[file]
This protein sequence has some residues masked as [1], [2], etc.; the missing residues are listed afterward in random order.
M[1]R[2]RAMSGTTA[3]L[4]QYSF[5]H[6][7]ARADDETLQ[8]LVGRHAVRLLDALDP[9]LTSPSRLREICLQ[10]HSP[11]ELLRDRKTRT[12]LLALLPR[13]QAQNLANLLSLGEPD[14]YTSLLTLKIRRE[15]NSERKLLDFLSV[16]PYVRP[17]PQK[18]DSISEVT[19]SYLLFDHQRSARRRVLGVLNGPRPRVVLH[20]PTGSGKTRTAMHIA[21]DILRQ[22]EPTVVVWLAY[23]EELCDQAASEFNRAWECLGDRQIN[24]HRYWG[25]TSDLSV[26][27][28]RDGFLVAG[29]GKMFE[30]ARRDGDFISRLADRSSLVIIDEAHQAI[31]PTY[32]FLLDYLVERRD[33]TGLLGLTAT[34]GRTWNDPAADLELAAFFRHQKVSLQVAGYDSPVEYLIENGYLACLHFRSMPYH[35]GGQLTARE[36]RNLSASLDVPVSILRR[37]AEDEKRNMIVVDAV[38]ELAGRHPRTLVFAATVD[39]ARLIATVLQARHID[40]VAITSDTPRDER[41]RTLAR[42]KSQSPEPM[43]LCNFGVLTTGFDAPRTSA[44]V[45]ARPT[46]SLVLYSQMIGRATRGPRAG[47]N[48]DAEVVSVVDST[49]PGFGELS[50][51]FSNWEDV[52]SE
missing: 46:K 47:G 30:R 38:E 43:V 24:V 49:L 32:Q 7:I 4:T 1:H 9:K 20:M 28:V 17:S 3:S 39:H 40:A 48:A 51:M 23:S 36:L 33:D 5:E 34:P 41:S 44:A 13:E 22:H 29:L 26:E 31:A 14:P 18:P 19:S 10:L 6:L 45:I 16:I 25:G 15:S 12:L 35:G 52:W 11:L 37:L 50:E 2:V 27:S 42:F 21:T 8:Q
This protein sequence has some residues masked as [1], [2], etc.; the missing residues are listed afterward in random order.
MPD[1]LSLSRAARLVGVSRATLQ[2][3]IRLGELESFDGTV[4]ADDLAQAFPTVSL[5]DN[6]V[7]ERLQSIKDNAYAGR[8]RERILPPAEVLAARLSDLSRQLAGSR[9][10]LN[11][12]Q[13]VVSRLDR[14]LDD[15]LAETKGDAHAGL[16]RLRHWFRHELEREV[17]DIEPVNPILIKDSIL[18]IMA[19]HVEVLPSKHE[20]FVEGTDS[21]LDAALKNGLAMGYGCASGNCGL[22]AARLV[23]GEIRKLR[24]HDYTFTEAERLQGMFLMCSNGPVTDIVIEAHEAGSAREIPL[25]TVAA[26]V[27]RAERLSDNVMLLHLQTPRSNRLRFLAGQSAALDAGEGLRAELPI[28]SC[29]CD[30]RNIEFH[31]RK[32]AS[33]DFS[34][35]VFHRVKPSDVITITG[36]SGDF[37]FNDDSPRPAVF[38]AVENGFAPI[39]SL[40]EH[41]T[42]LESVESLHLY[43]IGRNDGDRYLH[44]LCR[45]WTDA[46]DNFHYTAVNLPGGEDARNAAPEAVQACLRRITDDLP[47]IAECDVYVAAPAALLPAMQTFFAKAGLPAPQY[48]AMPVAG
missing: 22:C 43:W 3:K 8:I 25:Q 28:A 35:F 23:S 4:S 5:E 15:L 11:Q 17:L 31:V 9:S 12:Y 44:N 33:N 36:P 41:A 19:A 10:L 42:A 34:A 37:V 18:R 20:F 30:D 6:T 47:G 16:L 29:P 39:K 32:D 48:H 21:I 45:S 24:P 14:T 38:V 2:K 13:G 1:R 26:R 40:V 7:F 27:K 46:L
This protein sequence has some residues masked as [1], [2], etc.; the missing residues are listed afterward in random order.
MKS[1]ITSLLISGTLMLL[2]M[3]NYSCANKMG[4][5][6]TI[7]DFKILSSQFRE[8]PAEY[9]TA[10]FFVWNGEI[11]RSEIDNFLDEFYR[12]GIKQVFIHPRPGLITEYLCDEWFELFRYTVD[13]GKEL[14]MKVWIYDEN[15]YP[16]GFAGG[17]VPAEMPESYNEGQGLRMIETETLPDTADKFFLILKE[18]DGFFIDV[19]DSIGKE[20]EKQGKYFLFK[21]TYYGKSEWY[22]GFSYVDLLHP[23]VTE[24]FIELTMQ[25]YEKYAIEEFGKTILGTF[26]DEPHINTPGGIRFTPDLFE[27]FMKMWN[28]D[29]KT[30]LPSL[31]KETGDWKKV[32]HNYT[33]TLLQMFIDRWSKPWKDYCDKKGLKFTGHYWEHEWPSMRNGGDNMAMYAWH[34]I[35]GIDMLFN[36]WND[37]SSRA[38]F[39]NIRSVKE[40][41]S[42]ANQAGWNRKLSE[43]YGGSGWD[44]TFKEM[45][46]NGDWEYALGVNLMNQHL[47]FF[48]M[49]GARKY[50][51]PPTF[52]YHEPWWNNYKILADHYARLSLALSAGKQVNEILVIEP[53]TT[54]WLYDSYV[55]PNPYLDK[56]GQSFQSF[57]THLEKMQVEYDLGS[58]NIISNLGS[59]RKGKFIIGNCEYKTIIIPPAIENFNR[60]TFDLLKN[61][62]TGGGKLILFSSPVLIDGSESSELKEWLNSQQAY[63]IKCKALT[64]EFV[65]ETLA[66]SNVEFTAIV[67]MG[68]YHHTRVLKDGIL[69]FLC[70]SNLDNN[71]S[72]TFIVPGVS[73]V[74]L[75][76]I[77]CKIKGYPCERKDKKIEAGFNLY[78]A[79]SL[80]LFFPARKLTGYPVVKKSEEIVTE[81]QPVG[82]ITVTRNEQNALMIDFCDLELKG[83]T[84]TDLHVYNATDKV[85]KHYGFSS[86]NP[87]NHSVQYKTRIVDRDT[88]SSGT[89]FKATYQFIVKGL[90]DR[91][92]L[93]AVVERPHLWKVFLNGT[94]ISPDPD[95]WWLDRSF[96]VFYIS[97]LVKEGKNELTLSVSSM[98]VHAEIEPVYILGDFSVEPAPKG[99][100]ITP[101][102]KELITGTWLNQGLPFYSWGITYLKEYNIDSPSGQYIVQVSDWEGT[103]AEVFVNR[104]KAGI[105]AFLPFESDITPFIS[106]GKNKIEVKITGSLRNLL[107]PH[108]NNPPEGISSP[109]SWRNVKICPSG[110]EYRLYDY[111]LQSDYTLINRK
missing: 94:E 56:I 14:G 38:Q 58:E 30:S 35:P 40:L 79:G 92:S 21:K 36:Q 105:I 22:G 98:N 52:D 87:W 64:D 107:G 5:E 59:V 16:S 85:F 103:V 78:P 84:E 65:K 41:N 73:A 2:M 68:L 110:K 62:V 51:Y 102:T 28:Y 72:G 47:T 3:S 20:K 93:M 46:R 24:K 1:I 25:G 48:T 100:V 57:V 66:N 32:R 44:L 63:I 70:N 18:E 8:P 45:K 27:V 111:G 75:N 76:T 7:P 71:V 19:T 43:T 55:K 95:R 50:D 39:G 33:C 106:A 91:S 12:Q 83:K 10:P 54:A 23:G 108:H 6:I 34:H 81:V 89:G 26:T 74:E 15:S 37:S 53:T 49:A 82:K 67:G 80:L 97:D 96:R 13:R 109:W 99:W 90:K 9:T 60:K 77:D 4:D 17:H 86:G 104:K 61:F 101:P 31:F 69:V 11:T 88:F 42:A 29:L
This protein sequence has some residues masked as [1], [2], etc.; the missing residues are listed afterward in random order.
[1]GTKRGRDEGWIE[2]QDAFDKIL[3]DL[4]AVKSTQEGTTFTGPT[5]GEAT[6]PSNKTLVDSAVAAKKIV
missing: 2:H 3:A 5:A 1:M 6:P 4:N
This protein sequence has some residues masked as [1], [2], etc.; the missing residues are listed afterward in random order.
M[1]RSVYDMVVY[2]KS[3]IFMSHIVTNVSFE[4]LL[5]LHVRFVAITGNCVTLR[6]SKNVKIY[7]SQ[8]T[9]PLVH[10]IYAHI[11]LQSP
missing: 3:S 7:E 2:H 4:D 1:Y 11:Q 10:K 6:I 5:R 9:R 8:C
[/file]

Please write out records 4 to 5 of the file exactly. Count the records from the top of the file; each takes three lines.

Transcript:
This protein sequence has some residues masked as [1], [2], etc.; the missing residues are listed afterward in random order.
[1]GTKRGRDEGWIE[2]QDAFDKIL[3]DL[4]AVKSTQEGTTFTGPT[5]GEAT[6]PSNKTLVDSAVAAKKIV
missing: 2:H 3:A 5:A 1:M 6:P 4:N
This protein sequence has some residues masked as [1], [2], etc.; the missing residues are listed afterward in random order.
M[1]RSVYDMVVY[2]KS[3]IFMSHIVTNVSFE[4]LL[5]LHVRFVAITGNCVTLR[6]SKNVKIY[7]SQ[8]T[9]PLVH[10]IYAHI[11]LQSP
missing: 3:S 7:E 2:H 4:D 1:Y 11:Q 10:K 6:I 5:R 9:R 8:C